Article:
15. Improvising is useful and (for most kids) fun, but it is by no means essential for all piano learners. So if he has no interest, don't try to make him do it. But if he would like to improvise but just can't figure out how, you could make it easier for him by structuring it. Eg "play this but choose a different tempo" (or make a funny last note, or whatever is a small enough difference he can handle). Or if he's a visual thinker, use imagery "That sounds like a fairy tiptoing, can you play it like an elephant this time?". Just to get him used to the idea of variation. Later, once he has basic technique happening, show him how to do a 12 bar jazz/blues sequence and just put a few long notes over it, so he has an improv formula he can build on.
  16. Here is our list of regular commitments, I am interested in what others think, would you judge it to be 'too much'? Or is it fine, as long as the kids enjoy it? Monday Ms 12 Girl Guides (4 hrs - she is in two groups) Tuesday Ms 12 swim training sessions morning and evening Ms 9 violin lesson, circus class, and swimming lesson Mr 14 theatre company rehearsal Wednesday Ms 12 art lesson, vocal lesson (fortnightly, alternate weeks) Ms 9 Girl Guides Mr 14 & Ms 12 concert band Thursday Ms 12 swim training sessions morning and evening Mr 14 drama class and theatre company rehearsal Ms 9 riding lesson (fortnightly) Friday Home ed group (fortnightly, all kids) Ms 12 swim training Ms 9 swimming lesson Saturday Mr 14 trombone lesson (fortnightly) Ms 12 swim training, riding lesson (fortnightly) Ms 9 orchestra, drama class
  17. You have certain relations or friends who would normally interact with your children regularly, but you have discovered that these people have a whole range of beliefs or attitudes that you personally consider wrong, offensive and/or potentially harmful to your children. Would you try to reduce or avoid contact? Continue contact but always stay with your children so you can be aware of what's happening and possibly intervene? Not worry because you trust your kids not to succumb to any bad influences? And is there a particular age or stage at which you would stop trying to protect them from such influences?
  18. I would find it very difficult to make an estimate. There are minimum standards for all registered home educators where I am, so those people are by definition doing an adequate job, otherwise they wouldn't have gotten approved. There are a number of families who choose not to register, instead home schooling or unschooling 'under the radar'. While, of course, being unregistered doesn't necessarily mean the kids aren't learning adequately (in fact I know that there are some unregistered students doing amazing stuff), it's possible that a small number of those are experiencing some degree of educational neglect. But if I were a betting person, I'd be willing to bet a shedload of money that there are far more children not learning enough in schools than there are at home.
  19. We have three kids and we're done. We were always going to have three, because I wanted 3 or 4 while my partner wanted 2 or 3 (and yes, we agreed on this before we even got married). I wanted to have the first one before age 30 and the last one before 35, and that's what happened. However I don't view that age as some kind of magical cutoff. Every woman is different, and one woman can have a safer, healthier pregnancy at 40 than another woman at 30. I think the number and timing of children is a personal decision to be made by each woman, in consultation with her spouse/partner (and her health professionals if applicable).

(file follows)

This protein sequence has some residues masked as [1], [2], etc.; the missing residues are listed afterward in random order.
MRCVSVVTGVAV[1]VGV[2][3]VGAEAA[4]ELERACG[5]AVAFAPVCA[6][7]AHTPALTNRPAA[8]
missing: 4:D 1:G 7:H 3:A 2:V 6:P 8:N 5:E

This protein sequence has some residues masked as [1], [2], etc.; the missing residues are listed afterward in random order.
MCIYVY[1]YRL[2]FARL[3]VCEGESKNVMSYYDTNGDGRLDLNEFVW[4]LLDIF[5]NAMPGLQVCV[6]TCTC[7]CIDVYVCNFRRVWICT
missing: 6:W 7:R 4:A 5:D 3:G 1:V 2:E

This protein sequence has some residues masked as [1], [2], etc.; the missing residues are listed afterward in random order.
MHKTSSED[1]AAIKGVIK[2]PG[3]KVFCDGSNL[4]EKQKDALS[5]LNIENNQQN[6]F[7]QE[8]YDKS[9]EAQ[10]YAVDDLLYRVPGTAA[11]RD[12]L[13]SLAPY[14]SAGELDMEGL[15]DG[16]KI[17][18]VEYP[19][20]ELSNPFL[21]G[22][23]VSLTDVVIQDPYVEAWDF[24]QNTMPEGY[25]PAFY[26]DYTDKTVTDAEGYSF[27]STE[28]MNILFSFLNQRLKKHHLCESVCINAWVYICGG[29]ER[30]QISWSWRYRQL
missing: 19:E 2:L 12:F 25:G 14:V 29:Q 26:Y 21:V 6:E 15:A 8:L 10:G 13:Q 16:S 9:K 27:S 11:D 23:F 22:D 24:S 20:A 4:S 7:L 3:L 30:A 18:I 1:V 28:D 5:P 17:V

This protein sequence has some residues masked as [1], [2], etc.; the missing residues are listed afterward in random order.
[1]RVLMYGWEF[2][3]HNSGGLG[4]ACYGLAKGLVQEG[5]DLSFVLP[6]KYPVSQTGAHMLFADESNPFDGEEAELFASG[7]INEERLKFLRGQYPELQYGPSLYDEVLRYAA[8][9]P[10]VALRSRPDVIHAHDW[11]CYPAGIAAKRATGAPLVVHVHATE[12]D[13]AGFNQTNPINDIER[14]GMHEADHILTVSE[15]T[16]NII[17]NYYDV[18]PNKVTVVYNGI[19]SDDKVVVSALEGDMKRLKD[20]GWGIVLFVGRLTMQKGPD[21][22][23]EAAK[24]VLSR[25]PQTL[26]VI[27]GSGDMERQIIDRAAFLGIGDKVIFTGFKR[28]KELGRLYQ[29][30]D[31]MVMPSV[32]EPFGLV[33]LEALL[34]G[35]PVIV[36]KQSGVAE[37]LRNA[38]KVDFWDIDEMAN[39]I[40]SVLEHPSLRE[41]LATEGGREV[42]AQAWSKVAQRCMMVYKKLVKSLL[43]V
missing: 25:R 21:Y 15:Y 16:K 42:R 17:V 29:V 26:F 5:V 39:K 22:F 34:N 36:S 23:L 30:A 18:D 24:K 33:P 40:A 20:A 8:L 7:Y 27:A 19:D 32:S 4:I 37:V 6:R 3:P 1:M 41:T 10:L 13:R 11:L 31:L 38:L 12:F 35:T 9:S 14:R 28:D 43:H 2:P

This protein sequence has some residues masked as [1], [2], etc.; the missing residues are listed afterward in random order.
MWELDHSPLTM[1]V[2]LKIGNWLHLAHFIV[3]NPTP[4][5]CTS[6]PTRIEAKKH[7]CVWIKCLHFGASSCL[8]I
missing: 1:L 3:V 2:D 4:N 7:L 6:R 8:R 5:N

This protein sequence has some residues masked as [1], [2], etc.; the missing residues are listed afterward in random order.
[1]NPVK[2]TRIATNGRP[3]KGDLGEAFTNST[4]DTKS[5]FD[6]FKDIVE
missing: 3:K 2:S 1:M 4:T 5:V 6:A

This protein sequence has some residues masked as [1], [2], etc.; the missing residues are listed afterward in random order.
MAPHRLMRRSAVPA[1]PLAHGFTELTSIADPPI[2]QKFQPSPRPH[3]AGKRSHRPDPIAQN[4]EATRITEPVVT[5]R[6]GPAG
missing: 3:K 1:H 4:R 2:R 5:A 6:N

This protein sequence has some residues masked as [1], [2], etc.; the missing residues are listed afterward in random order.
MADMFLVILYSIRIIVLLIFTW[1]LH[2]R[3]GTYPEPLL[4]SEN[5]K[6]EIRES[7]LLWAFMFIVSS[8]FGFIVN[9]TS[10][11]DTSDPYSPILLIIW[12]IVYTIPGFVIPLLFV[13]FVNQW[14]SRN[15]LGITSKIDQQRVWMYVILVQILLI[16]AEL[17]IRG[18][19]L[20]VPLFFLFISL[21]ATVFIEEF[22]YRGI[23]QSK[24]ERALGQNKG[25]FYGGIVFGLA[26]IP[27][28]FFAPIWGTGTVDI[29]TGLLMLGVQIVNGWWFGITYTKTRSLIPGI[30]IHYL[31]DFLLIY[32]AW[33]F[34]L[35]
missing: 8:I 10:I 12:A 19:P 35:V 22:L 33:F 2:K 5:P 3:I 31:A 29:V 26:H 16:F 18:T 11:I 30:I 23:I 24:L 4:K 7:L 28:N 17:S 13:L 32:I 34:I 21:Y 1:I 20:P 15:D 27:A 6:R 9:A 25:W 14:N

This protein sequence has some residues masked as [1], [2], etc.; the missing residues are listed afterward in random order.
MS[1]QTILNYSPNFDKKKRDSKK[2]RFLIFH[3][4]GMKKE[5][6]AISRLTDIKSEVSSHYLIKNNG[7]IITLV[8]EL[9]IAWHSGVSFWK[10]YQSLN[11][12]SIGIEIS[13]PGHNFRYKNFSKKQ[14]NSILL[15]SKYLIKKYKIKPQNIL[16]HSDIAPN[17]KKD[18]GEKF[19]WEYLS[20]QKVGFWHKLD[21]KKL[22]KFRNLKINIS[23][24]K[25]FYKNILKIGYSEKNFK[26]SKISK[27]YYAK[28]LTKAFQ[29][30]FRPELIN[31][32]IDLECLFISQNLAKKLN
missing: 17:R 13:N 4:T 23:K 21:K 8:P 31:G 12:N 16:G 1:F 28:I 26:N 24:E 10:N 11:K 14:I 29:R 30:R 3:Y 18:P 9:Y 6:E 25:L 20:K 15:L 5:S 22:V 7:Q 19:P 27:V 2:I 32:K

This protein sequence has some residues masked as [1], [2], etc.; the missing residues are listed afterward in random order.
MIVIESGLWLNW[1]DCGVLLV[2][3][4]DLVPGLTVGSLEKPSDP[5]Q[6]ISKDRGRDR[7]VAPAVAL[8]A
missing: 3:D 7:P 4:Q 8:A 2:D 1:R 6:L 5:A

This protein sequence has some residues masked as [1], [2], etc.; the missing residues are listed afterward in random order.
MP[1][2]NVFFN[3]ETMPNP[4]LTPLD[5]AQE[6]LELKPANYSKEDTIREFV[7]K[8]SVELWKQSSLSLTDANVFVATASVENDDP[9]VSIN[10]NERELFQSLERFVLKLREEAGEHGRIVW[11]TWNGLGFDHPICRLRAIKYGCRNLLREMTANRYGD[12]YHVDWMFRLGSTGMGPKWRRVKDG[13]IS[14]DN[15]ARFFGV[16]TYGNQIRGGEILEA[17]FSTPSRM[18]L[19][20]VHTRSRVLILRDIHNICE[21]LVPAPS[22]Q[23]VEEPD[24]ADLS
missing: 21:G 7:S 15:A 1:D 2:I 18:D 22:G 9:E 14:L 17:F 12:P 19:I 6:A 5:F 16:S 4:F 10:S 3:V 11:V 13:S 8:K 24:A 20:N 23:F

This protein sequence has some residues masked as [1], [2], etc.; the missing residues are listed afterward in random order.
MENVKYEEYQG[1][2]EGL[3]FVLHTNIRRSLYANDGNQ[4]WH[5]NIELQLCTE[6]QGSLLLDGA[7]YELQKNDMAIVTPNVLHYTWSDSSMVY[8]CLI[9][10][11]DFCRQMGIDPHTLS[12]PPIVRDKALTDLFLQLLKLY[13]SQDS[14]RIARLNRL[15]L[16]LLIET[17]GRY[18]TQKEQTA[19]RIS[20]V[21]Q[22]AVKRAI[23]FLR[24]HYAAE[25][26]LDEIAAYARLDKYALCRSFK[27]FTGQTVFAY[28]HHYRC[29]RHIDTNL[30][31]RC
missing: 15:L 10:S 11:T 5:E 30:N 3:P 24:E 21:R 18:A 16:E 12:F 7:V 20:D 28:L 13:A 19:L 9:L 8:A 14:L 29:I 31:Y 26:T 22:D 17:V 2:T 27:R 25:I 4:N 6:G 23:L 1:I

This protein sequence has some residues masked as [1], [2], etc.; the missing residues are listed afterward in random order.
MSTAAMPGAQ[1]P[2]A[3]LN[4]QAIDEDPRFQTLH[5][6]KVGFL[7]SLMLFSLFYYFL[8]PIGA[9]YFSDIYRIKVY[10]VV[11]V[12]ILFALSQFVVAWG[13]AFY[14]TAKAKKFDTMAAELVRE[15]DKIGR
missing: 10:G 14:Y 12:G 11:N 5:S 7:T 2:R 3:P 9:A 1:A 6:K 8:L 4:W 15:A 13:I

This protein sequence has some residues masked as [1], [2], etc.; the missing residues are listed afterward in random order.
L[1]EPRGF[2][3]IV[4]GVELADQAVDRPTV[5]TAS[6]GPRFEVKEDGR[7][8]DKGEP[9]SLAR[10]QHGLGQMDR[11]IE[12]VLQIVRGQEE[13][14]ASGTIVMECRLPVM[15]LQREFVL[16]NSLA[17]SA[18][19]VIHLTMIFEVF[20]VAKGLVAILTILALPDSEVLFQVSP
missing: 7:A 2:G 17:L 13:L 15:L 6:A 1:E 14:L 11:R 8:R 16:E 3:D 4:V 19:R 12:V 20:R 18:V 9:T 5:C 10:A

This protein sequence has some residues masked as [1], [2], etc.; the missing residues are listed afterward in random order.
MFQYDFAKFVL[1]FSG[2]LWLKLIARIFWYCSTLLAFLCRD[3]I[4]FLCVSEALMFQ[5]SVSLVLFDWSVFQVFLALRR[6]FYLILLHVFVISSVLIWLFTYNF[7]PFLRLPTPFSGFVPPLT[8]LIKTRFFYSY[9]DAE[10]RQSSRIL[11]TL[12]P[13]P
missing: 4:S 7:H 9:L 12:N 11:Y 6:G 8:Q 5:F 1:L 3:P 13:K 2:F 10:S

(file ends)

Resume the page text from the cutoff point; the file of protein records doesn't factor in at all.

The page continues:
20. You and his teacher need to work together on this problem. Firstly, your kiddo needs practice goals that are reasonably achievable within his typical practice time. It's always going to result in frustration if the teacher assigns a list of work that would take 90 minutes per day to achieve, and you only want to allocate 20 minutes per day to piano practice. Secondly, the student needs to learn a variety of effective practice techniques. If something is taking an hour, and it should only take half an hour, then most likely he is using the wrong technique (or just repeating the piece over and over with no particular practice technique). Learning HOW TO PRACTICE for maximum results should be part of music lessons from the very beginning. If your child is very perfectionist, you might need to ask the teacher to specify limits (eg "spend no more than 2 hours on this piece over the coming week, and if it's still not working, wait till next lesson so I can show you some different ways to approach it"). Finally, you might need to experiment a bit to find the ideal practice routine for the child. Eg, some kids like to tackle their challenging stuff first, and finish off with something easy at the end of the practice session; whereas other students like to do the easiest stuff first because that makes it less difficult to start the practice session. Also some children can concentrate better with two or more short practices instead of one longer session (eg morning practice is repertoire, afternoon practice is sight reading and technical work).
  21. I have found that the longer we home educate, the less I feel that we need to fit into a particular category of home educators. I know what our family values and principles are. I know what works for my kids' learning-wise (at least right now). I know how much structure I can maintain and how much 'go with the flow' I can tolerate. I know how much control I am comfortable with handing over to the kids, and what issues I am prepared to put my foot down on. I have given up caring that we don't neatly match any one approach.
  22. sorry no idea why my post double up
  23. Well done on raising a young woman who knows what she does and doesn't want, and is confident enough to assert herself in an appropriate and respectful way. She is much more likely to have fulfilling relationships in store if she already understands that she doesn't owe anything to people she dates, and that it's always OK to say no.